Sexual awkwardness and non-straight desire in puberty is director Céline Sciamma’s recurrent theme, as we have seen in Water Lillies (Naissance des pieuvres, 2007) and Tomboy (2011). Few directors can rival her in portraying the emotional riptides of groups of young girls finding their way in the world.
She also has an excellent eye for widescreen composition, telling textures, the uplift cut, and a killer ear for music. Right from the opening shots of a game of American football being played by the mostly Franco-African banlieu girls who are its subject, Girlhood (Bande de Filles) shows that Sciamma knows how to employ her talents more acutely than ever. Yes, the cliché slo-mo touchdown is there, but she makes us as aware of the shiny too-big helmets and padding as she does of the girls’ athleticism.
Although ostensibly about a ‘girl gang’, the film centres on Marieme (Karidje Toure), a stolid, impassive figure who lives with her mother, her abusively bullying elder brother and two younger siblings. Furious to be told by her school that high school is out of the question and that she must take ‘vocational training’, she attracts the attention of a girl gang run by Lady (Assa Sylla).
She loves the sense of attitudinal freedom she gets from these three girls and begins to dress like them with straightened hair (instead of corn rows), a leather jacket and, ominously, a knife in her back pocket. Sciamma is non-judgemental throughout as the girls hustle weaker kids for money and rent a hotel room to party in shoplifted dresses.
One problem Marieme has is she’s attracted to her brother’s best friend, who wants to reciprocate but tells her he can’t because of her brother. We watch Marieme grow in confidence and stature as she asserts her will.
Girlhood has heart-melting but tough performances from Toure and Sylla, is gorgeous to look at, sees these girls as a vital force of the future, is unafraid to wallow in pop culture as an emotional high and – were it not for a slight faltering of momentum in its final quarter – would be near-perfect. You’ll never see Rihanna’s Diamonds used to greater effect than in a lip-synch sequence here.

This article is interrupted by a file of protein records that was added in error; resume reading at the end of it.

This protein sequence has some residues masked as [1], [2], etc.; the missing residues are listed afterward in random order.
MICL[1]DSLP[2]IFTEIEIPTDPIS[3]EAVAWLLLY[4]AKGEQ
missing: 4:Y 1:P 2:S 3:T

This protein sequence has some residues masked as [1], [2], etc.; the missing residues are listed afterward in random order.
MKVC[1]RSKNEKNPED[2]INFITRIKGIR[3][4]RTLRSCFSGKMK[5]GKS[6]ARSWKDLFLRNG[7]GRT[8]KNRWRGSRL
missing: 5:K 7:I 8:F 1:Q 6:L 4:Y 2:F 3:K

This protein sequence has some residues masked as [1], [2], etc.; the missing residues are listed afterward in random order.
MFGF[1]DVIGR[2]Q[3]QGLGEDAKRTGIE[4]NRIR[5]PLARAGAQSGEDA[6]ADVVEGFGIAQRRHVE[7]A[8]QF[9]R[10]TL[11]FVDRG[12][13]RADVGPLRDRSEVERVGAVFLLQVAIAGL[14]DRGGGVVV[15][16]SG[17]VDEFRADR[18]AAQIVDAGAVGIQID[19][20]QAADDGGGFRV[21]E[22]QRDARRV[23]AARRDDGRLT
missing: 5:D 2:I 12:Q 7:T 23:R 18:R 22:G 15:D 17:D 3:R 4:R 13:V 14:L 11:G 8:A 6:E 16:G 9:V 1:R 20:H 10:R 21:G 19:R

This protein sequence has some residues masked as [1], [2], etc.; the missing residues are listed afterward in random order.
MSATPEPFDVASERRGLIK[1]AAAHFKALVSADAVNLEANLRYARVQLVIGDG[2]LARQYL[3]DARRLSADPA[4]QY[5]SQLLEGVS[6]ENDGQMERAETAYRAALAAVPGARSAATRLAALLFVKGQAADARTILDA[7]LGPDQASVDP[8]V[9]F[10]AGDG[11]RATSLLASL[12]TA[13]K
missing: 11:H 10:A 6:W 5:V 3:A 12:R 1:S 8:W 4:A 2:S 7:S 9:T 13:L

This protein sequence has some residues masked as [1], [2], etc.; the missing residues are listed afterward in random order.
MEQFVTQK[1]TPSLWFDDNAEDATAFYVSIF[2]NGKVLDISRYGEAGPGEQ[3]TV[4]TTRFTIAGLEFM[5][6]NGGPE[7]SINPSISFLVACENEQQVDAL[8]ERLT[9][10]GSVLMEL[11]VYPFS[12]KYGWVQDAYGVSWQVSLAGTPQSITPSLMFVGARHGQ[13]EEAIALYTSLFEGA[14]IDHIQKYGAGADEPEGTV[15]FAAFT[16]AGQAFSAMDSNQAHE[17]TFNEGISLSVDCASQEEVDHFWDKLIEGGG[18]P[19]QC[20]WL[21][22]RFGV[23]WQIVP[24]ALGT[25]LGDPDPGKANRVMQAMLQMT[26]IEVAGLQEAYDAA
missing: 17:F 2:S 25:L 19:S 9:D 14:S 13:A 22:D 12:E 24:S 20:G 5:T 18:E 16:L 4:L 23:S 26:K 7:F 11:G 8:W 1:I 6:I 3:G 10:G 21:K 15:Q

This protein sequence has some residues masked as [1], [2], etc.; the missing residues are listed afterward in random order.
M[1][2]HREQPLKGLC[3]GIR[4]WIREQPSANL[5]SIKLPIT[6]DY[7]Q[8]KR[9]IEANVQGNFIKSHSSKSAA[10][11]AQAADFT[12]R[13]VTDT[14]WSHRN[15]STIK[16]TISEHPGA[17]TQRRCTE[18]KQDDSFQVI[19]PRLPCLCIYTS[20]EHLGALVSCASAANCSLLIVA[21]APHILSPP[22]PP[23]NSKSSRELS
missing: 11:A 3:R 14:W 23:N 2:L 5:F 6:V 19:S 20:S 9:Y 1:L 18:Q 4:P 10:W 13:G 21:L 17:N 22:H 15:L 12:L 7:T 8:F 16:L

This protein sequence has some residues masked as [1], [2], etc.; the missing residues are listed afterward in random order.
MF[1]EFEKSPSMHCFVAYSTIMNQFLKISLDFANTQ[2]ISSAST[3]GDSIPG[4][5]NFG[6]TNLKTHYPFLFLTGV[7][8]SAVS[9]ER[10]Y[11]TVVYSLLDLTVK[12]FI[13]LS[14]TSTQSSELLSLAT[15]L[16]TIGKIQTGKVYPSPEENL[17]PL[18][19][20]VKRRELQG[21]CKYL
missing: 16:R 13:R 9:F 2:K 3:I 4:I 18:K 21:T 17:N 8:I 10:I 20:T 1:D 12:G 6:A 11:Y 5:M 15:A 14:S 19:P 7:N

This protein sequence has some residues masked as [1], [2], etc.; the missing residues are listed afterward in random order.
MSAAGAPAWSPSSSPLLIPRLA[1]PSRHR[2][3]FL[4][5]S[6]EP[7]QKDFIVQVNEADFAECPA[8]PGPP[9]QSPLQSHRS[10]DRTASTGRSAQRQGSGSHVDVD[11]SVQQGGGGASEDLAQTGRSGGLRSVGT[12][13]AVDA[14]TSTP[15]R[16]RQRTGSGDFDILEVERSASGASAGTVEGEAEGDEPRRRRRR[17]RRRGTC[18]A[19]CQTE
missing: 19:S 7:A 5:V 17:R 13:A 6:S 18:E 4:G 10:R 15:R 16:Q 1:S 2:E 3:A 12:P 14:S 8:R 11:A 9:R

In terms of mood there could be no greater contrast between the ebullience of Sciamma’s film and the sombre melancholy of Atom Egoyan’s return to form, Captives.
During a freezing winter eight years before the film’s present, Matthew (Ryan Reynolds) watches his little daughter Cassandra (Peton Kennedy) figure-skating with a boy. Afterwards, as is their ritual, he drives her to a pie shop and goes inside to get her choice of pie.
When he comes out, Cass has vanished and he is horrified to find that, instead of going all out to find his daughter, the police seem more interested in investigating him and suggesting that he sold his daughter to a paedophile ring. Tina (Mireille Enos), Matthew’s distraught wife, also blames him. Eight years later evidence comes to light of Cass’s survival as a tool of just such a paedophile gang.
I’d try not to read more than I’ve just given you about the plot of this film as one of its chief pleasures is piecing together the time-fractured narrative and unfolding relations between the bereft family, local citizens and, in particular, Nicole (Rosario Dawson) and Jeffrey (Scott Speedman), the two cops from the child protection unit who first came down so hard on Matthew. A fine slow-burn crime melodrama, Captives has a similar fairytale atmosphere and storytelling jumble to that which enriched The Sweet Hereafter. It’s good to see Egoyan doing what he does best.